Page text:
Example 2: Actual delivery of virtual currency will have occurred if, within 28 days after entering into a transaction: (1) the counterparty seller or offeror has delivered the entire quantity of the virtual currency purchased into the possession of an unaffiliated depository, (2) the purchaser has secured full control over the virtual currency and (3) with respect to the commodity being delivered, no liens (or other interests or legal rights of the offeror, counterparty seller, or persons acting in concert with the offeror or counterparty seller on a similar basis) resulting or relating to the use of margin, leverage, or financing used to obtain the entire quantity of the commodity delivered will continue after the 28-day period.
Example 3: Actual delivery will not have occurred if, within 28 days of entering into a transaction, the full amount of the purchased commodity is not transferred away from a digital account or ledger system owned or operated by, or affiliated with, the offeror or counterparty seller (or their respective execution venues) and received by a separate, independent, appropriately licensed, depository or blockchain address in which the customer maintains possession and control.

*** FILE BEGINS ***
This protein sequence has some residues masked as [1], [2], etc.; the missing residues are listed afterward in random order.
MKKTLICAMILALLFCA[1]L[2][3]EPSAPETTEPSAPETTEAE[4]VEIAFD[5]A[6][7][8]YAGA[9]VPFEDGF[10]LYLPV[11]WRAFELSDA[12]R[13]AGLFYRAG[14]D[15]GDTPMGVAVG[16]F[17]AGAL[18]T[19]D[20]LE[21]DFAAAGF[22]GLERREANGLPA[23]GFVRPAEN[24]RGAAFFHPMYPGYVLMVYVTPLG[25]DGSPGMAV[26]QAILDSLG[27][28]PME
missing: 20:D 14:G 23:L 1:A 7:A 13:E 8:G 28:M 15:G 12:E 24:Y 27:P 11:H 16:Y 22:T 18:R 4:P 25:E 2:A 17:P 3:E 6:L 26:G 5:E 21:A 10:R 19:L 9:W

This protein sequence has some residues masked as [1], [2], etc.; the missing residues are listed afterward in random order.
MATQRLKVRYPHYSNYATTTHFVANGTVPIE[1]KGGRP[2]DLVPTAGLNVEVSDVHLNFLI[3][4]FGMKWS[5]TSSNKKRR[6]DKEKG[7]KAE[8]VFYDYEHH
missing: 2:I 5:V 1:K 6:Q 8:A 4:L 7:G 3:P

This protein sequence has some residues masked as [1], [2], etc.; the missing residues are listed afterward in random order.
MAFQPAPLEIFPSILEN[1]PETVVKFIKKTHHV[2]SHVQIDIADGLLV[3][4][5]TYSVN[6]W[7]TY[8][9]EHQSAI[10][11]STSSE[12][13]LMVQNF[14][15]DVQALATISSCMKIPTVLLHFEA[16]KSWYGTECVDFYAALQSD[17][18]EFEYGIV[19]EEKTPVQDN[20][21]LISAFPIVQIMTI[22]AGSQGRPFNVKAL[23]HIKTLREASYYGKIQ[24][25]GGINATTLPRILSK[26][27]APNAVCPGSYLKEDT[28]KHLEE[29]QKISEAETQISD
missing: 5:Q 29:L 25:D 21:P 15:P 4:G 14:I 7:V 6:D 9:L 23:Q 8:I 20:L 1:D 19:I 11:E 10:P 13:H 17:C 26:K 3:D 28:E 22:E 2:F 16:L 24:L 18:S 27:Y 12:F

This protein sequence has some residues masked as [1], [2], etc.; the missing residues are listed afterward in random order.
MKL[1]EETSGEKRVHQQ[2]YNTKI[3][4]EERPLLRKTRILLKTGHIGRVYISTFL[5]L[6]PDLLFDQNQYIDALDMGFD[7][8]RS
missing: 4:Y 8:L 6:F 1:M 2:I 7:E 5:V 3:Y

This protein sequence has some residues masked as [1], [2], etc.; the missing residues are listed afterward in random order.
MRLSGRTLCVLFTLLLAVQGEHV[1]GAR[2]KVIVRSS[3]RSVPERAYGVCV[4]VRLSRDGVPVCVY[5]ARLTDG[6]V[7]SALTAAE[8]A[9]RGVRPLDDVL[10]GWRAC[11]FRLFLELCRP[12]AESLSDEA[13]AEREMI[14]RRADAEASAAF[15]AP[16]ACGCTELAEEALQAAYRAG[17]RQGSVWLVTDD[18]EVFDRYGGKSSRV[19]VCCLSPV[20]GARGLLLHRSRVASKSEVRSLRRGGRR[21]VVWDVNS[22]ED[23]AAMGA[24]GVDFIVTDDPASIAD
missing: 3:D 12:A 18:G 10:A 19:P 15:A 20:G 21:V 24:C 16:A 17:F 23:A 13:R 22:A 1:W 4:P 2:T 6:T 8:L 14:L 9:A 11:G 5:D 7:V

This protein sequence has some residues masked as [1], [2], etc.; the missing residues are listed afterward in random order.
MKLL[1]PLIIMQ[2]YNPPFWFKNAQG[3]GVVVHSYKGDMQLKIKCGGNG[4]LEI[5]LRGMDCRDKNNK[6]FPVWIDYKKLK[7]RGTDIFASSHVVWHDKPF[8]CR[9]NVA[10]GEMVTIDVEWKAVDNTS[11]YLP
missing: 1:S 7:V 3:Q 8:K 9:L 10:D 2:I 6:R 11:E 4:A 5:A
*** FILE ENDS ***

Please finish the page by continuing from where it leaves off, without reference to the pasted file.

Example 4: Actual delivery will not have occurred if, within 28 days of entering into a transaction, a book entry is made by the offeror or counterparty seller purporting to show that delivery of the virtual currency has been made to the customer, but the counterparty seller or offeror has not actually delivered the entire quantity of the virtual currency purchased.
Example 5: Actual delivery will not have occurred if, within 28 days of entering into a transaction, the agreement, contract or transaction for the purchase or sale of virtual currency is rolled, offset against, netted out or settled in cash or virtual currency (other than the purchased virtual currency) between the customer and the offeror or counterparty seller (or persons acting in concert with the offeror or counterparty seller).